Thus were my needs met that night, and I realized, have been at every point in my life when I needed connection of this sort.  This event helped me recognize and appreciate the abundance and connection we bring to one another, and all it took was sharing a fire.

Of course, it's been a week now, and despite a lot of creativity, our fridge is still burgeoning with food.  What a blessed challenge to have!

May your Mabon and harvest be as abundant!

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Posted by on in Culture Blogs

Yesterday we celebrated Mabon over at the Broomstix Blog with a fantastic coloring page to print out by artist Robin Ator:

b2ap3_thumbnail_Corn-Dollie-Image.jpg

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Posted by on in SageWoman Blogs
Changes

     In order to change we must facilitate change. Change doesn't just come, no matter how much we desire it. Change is often painful, jarring us out of a comfortable, though dissatisfying existence, forcing us into molds that don't fit who we are, but will eventually turn us into who we wish to be. Change in our lives is not the gracefully seamless flow of color and scent we see in nature as the Wheel turns around us. Do trees suffer as they burst from summer's green to autumn's golden splendor? How does the goldenrod and the Michaelmas daisy feel as their colors brighten beneath the cooling autumn sun? Of course we can't know; nature's children keep their secrets to themselves.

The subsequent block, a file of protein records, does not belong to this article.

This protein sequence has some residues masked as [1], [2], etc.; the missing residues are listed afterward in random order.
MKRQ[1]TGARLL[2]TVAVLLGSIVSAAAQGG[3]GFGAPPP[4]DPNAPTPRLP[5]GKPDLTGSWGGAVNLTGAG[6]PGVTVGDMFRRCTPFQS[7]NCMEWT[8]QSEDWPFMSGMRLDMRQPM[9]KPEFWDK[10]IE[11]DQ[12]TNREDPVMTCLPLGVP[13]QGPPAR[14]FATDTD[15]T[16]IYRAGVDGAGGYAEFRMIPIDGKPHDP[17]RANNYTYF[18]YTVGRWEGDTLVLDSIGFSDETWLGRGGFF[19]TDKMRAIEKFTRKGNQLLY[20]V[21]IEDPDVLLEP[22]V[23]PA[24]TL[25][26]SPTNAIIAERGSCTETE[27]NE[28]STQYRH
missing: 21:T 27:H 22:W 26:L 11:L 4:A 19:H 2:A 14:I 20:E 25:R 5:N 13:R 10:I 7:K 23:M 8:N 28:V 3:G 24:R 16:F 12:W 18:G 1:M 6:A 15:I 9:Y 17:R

It often seems that as much as we welcome change we are at the same time resisting it, fighting and forcing it back until opportunity has passed us by, only to leave us wondering what went wrong and wishing our circumstances (or we) could change. Why is this so, I wonder? I am as guilty of it as anyone, and like most others I recognize it, yet I still have to consciously remind myself that what I am doing (or am meant to be doing) really is to my own benefit, regardless of how much I detest it. Case in point: that excruciating half an hour on my elliptical machine every day, that half an hour I skipped this morning and will no doubt try my best to avoid doing tomorrow even though I know exercise is healthy for me, and if I want to do a 5K color run next summer I need to begin training now.

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Talisman of the Dark Equinox: A Celebration of Autumn-tide

Talisman of the Dark Equinox:
A Celebration of Autumn-tide
By Devin Hunter and Storm Faerywolf